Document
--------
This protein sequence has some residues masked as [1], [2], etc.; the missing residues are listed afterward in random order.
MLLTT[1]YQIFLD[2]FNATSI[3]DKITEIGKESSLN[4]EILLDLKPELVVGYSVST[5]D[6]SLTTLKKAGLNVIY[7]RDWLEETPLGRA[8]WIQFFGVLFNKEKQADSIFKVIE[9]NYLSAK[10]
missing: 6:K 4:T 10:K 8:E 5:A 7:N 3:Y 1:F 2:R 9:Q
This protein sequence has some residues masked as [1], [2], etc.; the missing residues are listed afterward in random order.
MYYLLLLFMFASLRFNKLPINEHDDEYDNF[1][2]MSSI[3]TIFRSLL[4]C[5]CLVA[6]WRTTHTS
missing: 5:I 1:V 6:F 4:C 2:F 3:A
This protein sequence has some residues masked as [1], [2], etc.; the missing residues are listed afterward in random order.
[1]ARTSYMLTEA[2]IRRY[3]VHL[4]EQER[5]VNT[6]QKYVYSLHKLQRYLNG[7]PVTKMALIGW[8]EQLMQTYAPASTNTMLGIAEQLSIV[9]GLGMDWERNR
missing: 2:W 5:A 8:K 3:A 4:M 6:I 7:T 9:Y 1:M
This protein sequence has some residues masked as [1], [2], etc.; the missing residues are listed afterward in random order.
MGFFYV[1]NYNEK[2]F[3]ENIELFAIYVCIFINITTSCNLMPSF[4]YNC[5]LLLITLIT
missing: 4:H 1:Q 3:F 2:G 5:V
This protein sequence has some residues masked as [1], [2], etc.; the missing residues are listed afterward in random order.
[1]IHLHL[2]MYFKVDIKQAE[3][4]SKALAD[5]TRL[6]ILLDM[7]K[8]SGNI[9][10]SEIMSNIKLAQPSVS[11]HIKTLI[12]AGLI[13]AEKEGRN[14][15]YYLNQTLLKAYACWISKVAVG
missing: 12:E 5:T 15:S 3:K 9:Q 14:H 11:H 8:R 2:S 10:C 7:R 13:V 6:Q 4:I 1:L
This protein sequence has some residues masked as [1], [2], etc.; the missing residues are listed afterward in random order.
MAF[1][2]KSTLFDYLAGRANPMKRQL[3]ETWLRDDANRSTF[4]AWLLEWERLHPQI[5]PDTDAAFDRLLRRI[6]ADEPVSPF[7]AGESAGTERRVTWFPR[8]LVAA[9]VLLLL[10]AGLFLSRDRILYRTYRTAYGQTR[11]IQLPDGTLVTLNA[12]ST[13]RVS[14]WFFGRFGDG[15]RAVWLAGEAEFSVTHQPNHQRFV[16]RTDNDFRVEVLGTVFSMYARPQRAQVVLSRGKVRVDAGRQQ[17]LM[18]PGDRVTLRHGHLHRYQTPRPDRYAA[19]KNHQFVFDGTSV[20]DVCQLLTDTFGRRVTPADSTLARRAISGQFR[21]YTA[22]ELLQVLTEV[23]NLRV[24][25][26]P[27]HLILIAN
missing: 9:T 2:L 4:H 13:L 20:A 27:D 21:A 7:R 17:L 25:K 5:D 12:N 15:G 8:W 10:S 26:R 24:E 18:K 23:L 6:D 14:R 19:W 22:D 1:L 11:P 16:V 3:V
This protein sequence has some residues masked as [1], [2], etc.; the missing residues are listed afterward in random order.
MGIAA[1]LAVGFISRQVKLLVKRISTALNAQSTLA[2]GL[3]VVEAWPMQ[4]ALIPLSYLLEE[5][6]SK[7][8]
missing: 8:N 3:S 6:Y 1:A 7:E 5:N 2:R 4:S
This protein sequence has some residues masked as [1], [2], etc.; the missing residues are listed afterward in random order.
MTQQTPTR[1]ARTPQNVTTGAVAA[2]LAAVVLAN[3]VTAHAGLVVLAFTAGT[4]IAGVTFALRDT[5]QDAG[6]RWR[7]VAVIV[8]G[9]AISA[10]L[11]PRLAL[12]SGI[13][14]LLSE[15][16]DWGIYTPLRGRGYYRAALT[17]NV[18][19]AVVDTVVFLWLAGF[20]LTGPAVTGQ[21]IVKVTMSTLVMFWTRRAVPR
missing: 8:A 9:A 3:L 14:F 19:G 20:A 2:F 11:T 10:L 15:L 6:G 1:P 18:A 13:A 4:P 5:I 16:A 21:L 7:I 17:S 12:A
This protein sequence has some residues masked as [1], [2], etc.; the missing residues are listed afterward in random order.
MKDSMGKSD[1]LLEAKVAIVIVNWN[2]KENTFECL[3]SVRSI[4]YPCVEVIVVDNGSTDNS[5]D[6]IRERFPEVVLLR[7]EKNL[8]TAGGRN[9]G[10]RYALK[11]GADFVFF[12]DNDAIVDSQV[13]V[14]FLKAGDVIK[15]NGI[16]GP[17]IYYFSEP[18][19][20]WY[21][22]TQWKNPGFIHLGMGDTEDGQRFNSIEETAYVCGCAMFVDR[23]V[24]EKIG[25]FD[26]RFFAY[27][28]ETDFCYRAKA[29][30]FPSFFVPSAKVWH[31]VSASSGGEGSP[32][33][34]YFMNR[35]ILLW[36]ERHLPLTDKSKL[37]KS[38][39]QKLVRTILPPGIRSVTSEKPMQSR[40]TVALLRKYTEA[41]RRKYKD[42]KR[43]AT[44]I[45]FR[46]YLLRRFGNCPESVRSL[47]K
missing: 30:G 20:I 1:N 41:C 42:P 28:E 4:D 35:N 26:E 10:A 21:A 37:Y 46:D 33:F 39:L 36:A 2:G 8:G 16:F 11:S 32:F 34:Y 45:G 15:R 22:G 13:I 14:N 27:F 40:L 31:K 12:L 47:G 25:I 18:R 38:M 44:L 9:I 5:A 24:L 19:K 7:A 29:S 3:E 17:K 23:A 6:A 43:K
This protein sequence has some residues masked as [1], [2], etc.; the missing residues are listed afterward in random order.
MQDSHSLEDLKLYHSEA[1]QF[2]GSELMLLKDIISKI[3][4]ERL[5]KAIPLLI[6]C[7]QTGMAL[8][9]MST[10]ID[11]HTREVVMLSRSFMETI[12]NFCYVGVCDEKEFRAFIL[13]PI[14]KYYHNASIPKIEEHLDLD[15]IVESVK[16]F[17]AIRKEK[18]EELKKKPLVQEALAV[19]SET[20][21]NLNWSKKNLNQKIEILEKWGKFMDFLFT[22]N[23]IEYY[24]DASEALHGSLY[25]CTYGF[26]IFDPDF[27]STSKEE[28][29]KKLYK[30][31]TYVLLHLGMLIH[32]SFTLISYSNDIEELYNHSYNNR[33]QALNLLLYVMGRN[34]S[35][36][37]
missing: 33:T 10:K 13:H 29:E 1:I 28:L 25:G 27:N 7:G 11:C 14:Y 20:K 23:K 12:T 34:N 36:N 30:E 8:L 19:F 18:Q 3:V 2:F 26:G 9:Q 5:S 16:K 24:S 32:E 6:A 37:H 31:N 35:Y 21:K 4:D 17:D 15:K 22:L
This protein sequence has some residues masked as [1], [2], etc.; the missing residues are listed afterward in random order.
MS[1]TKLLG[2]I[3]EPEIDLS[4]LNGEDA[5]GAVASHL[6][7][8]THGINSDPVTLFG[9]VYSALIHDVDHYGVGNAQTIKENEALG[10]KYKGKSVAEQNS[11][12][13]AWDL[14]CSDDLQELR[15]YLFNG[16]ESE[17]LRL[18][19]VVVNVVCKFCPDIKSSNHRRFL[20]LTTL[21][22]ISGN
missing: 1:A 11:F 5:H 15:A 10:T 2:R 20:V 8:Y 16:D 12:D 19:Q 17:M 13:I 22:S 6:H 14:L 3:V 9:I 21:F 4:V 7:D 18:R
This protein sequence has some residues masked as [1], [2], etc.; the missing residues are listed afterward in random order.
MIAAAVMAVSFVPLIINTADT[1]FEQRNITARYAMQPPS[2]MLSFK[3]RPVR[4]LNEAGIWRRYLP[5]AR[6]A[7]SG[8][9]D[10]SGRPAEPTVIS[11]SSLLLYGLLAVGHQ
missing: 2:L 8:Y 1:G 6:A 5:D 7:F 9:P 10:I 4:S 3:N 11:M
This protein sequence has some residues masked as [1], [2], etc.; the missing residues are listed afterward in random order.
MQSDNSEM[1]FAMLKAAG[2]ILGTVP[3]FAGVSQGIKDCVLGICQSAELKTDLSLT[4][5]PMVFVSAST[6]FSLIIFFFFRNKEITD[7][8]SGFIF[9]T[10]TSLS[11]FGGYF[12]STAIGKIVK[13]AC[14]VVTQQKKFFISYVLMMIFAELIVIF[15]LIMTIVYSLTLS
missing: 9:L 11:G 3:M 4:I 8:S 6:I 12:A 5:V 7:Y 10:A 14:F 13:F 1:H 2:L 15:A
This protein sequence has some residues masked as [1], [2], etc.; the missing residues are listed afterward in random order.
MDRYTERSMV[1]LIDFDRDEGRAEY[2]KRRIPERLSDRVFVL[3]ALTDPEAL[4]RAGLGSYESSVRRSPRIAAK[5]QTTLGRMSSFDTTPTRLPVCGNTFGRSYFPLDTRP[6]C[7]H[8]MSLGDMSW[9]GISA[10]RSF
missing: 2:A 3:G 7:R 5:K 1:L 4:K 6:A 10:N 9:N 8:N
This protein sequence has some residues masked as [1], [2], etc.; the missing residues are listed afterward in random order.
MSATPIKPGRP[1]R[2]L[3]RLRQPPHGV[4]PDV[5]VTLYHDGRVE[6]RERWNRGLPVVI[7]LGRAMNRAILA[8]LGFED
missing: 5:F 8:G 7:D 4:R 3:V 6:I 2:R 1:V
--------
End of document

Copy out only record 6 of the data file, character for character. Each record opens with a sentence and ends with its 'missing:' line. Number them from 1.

This protein sequence has some residues masked as [1], [2], etc.; the missing residues are listed afterward in random order.
MAF[1][2]KSTLFDYLAGRANPMKRQL[3]ETWLRDDANRSTF[4]AWLLEWERLHPQI[5]PDTDAAFDRLLRRI[6]ADEPVSPF[7]AGESAGTERRVTWFPR[8]LVAA[9]VLLLL[10]AGLFLSRDRILYRTYRTAYGQTR[11]IQLPDGTLVTLNA[12]ST[13]RVS[14]WFFGRFGDG[15]RAVWLAGEAEFSVTHQPNHQRFV[16]RTDNDFRVEVLGTVFSMYARPQRAQVVLSRGKVRVDAGRQQ[17]LM[18]PGDRVTLRHGHLHRYQTPRPDRYAA[19]KNHQFVFDGTSV[20]DVCQLLTDTFGRRVTPADSTLARRAISGQFR[21]YTA[22]ELLQVLTEV[23]NLRV[24][25][26]P[27]HLILIAN
missing: 9:T 2:L 4:H 13:L 20:A 27:D 21:A 7:R 17:L 25:K 5:D 12:N 15:G 8:W 10:S 26:R 24:E 18:K 23:L 6:D 14:R 19:W 22:D 1:L 11:P 16:V 3:V